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New study shows hyenas roamed Yukon

An artists rendering of ancient Arctic hyenas. Credit: Julius T. Csotonyi.

Yukon Palaeontologist Dr. Grant Zazula teamed up with an expert from the University of Buffalo on the study of two fossils found near Old Crow over 40 years ago.

A new study featuring two fossilized teeth found near Old Crow in the 1970s has confirmed ice age hyenas once roamed the Yukon.

The study published Tuesday was done by a hyena expert at the University of Buffalo on the urging of Yukon Palaeontologist Dr. Grant Zazula.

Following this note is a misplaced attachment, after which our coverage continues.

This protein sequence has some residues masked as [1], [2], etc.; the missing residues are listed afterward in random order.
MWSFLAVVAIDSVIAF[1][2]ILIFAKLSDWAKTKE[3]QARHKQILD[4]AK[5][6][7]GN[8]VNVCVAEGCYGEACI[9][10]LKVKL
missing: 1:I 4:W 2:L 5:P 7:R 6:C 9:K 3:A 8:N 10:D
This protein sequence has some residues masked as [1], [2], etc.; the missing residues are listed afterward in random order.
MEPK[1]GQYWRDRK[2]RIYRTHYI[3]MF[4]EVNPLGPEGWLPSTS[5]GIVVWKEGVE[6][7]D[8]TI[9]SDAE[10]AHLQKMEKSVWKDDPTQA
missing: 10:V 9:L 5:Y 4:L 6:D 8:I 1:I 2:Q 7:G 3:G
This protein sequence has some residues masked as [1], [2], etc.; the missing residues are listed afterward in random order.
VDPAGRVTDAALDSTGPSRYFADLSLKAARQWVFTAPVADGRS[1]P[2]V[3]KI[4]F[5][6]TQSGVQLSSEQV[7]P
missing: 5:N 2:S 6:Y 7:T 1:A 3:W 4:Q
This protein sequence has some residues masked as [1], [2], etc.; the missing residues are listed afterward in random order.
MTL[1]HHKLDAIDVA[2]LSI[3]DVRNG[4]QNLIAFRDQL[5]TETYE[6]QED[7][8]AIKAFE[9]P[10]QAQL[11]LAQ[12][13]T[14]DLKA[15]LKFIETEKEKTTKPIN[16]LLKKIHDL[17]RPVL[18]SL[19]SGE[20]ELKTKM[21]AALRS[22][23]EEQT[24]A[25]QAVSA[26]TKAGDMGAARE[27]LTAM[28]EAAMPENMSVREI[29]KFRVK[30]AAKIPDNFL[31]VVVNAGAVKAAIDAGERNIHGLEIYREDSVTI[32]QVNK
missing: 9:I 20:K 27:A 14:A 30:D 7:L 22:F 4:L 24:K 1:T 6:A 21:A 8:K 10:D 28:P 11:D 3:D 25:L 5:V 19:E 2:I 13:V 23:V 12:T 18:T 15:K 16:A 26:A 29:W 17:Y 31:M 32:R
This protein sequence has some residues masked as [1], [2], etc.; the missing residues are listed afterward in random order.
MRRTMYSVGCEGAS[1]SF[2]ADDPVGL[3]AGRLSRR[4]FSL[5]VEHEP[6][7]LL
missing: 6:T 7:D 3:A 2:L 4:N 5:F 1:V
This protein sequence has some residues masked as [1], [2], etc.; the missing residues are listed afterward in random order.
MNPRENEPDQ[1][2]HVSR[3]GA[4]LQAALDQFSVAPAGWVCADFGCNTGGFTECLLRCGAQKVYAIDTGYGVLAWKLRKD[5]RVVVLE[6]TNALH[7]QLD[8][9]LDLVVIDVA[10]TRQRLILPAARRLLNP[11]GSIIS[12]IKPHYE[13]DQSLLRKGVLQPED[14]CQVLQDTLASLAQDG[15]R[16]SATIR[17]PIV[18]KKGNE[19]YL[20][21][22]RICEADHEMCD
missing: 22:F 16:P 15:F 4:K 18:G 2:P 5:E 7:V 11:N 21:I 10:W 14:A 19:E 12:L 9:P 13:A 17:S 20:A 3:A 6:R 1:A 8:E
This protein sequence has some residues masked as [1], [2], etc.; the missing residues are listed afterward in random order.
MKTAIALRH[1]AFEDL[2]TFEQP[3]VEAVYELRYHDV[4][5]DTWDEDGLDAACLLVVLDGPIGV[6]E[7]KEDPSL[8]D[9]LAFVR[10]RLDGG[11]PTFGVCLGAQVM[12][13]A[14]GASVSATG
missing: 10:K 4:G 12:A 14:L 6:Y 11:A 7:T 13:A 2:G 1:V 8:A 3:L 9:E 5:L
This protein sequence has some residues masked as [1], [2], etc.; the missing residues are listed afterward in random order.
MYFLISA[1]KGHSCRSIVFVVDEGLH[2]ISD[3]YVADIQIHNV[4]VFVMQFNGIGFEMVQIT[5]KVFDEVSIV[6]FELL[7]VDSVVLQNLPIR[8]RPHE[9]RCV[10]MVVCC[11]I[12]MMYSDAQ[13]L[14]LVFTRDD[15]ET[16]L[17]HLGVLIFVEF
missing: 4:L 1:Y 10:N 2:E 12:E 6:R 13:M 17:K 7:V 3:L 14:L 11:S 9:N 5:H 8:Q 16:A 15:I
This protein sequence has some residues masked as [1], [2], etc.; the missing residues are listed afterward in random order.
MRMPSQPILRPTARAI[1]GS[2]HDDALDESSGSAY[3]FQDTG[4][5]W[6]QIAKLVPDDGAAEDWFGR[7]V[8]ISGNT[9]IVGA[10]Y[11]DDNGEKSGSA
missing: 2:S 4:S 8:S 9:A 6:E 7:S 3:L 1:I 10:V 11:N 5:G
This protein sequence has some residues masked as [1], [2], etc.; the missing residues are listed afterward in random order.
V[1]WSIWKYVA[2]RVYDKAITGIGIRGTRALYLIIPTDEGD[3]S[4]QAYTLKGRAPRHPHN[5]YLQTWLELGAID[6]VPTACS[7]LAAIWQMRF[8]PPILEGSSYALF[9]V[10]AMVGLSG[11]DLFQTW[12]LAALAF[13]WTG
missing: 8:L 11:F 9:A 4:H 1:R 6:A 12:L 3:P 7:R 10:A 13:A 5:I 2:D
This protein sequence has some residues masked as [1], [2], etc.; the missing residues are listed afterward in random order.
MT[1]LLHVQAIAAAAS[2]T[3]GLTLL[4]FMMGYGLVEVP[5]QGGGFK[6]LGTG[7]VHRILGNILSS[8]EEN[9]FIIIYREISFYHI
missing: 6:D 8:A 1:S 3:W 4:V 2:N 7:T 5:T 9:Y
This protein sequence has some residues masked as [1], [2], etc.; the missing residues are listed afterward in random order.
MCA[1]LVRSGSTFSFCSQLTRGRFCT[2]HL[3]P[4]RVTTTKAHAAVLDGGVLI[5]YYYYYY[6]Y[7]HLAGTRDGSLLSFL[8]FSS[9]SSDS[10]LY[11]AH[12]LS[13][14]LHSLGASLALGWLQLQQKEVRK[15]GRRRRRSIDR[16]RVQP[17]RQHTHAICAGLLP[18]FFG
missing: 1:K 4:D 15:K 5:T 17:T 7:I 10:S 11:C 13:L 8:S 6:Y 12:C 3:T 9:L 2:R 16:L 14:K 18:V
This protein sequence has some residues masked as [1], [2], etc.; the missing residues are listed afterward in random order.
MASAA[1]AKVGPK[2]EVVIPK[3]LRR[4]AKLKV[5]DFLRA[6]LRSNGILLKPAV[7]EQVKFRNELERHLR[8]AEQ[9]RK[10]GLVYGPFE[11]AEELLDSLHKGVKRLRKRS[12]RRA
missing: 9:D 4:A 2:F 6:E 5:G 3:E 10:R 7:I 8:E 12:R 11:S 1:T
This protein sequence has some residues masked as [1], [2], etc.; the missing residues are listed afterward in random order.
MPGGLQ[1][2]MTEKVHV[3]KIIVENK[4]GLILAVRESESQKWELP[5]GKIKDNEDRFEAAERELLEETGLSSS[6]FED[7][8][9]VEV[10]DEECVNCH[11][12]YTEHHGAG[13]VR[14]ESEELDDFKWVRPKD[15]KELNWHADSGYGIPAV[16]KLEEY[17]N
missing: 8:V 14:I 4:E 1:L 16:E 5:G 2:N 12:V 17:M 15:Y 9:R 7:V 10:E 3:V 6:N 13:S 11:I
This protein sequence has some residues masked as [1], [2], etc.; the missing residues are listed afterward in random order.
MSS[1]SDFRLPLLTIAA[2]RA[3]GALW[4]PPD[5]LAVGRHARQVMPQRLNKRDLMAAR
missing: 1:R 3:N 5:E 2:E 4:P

"These fossils remained in obscurity since the 1970s," Zazula said. "When the researchers found them from the Canadian Museum of Nature in Ottawa, they had an idea that maybe these were hyenas but there was a big question mark."

Zazula says this also answers the question about how hyenas lived in the southern United States. 

"Until this discovery and this identification of these teeth, there was no way to confirm this was the species that came through the Yukon," Zazula said. "This is the first physical evidence that we know of ancient hyenas crossing the Bering land bridge, and the first physical evidence of hyenas living above the Arctic Circle."

He says the question remains about why they went extinct. He believes the hyenas may have been out-competed by larger carnivores.

(Below: one of the two hyena fossils. Photo: Charlotte Hsu.)

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